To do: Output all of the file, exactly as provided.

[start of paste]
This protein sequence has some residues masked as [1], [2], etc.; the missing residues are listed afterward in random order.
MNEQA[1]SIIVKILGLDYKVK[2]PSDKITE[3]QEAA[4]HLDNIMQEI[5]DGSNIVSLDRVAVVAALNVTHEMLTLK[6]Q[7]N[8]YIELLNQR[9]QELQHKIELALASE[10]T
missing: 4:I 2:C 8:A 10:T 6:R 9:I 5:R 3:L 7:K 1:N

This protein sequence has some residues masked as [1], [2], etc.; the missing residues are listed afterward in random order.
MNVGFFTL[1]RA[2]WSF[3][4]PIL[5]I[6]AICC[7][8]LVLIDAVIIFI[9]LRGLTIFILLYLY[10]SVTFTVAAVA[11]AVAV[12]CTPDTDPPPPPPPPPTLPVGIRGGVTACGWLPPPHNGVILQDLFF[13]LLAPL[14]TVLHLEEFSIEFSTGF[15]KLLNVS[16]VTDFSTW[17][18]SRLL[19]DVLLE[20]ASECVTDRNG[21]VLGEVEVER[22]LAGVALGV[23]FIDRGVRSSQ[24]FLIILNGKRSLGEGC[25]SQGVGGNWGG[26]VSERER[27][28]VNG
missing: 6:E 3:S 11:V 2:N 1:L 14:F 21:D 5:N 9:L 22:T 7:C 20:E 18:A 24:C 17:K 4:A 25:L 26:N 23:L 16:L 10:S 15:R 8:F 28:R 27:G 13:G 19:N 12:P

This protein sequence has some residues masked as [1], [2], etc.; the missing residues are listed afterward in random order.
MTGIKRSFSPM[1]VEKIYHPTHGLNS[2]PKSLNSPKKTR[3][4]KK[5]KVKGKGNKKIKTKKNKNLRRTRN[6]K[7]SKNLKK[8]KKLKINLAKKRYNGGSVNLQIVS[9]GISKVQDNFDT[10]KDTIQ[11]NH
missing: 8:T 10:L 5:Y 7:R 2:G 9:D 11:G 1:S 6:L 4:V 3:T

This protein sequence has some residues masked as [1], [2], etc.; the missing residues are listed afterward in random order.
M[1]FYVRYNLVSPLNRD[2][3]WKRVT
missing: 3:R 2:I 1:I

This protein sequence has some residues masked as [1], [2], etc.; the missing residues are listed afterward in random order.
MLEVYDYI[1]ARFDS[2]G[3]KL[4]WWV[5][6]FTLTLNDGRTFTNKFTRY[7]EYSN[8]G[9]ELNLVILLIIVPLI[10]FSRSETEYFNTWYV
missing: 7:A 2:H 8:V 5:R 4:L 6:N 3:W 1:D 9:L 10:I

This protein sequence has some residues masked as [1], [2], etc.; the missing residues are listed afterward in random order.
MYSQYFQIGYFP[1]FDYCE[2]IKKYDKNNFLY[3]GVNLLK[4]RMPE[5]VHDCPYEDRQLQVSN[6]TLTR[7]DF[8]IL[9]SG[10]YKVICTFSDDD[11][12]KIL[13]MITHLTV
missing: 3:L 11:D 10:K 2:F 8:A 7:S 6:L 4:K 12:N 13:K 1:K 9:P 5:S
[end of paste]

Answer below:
This protein sequence has some residues masked as [1], [2], etc.; the missing residues are listed afterward in random order.
MNEQA[1]SIIVKILGLDYKVK[2]PSDKITE[3]QEAA[4]HLDNIMQEI[5]DGSNIVSLDRVAVVAALNVTHEMLTLK[6]Q[7]N[8]YIELLNQR[9]QELQHKIELALASE[10]T
missing: 4:I 2:C 8:A 10:T 6:R 9:I 5:R 3:L 7:K 1:N

This protein sequence has some residues masked as [1], [2], etc.; the missing residues are listed afterward in random order.
MNVGFFTL[1]RA[2]WSF[3][4]PIL[5]I[6]AICC[7][8]LVLIDAVIIFI[9]LRGLTIFILLYLY[10]SVTFTVAAVA[11]AVAV[12]CTPDTDPPPPPPPPPTLPVGIRGGVTACGWLPPPHNGVILQDLFF[13]LLAPL[14]TVLHLEEFSIEFSTGF[15]KLLNVS[16]VTDFSTW[17][18]SRLL[19]DVLLE[20]ASECVTDRNG[21]VLGEVEVER[22]LAGVALGV[23]FIDRGVRSSQ[24]FLIILNGKRSLGEGC[25]SQGVGGNWGG[26]VSERER[27][28]VNG
missing: 6:E 3:S 11:V 2:N 1:L 14:F 21:D 5:N 9:L 22:T 7:C 20:E 18:A 24:C 17:K 4:A 25:L 26:N 23:L 16:L 10:S 15:R 8:F 28:R 27:G 13:G 19:N 12:P

This protein sequence has some residues masked as [1], [2], etc.; the missing residues are listed afterward in random order.
MTGIKRSFSPM[1]VEKIYHPTHGLNS[2]PKSLNSPKKTR[3][4]KK[5]KVKGKGNKKIKTKKNKNLRRTRN[6]K[7]SKNLKK[8]KKLKINLAKKRYNGGSVNLQIVS[9]GISKVQDNFDT[10]KDTIQ[11]NH
missing: 8:T 10:L 5:Y 7:R 2:G 9:D 11:G 1:S 6:L 4:V 3:T

This protein sequence has some residues masked as [1], [2], etc.; the missing residues are listed afterward in random order.
M[1]FYVRYNLVSPLNRD[2][3]WKRVT
missing: 3:R 2:I 1:I

This protein sequence has some residues masked as [1], [2], etc.; the missing residues are listed afterward in random order.
MLEVYDYI[1]ARFDS[2]G[3]KL[4]WWV[5][6]FTLTLNDGRTFTNKFTRY[7]EYSN[8]G[9]ELNLVILLIIVPLI[10]FSRSETEYFNTWYV
missing: 7:A 2:H 8:V 5:R 4:L 6:N 3:W 1:D 9:L 10:I

This protein sequence has some residues masked as [1], [2], etc.; the missing residues are listed afterward in random order.
MYSQYFQIGYFP[1]FDYCE[2]IKKYDKNNFLY[3]GVNLLK[4]RMPE[5]VHDCPYEDRQLQVSN[6]TLTR[7]DF[8]IL[9]SG[10]YKVICTFSDDD[11][12]KIL[13]MITHLTV
missing: 3:L 11:D 10:K 2:F 8:A 7:S 6:L 4:K 12:N 13:K 1:K 9:P 5:S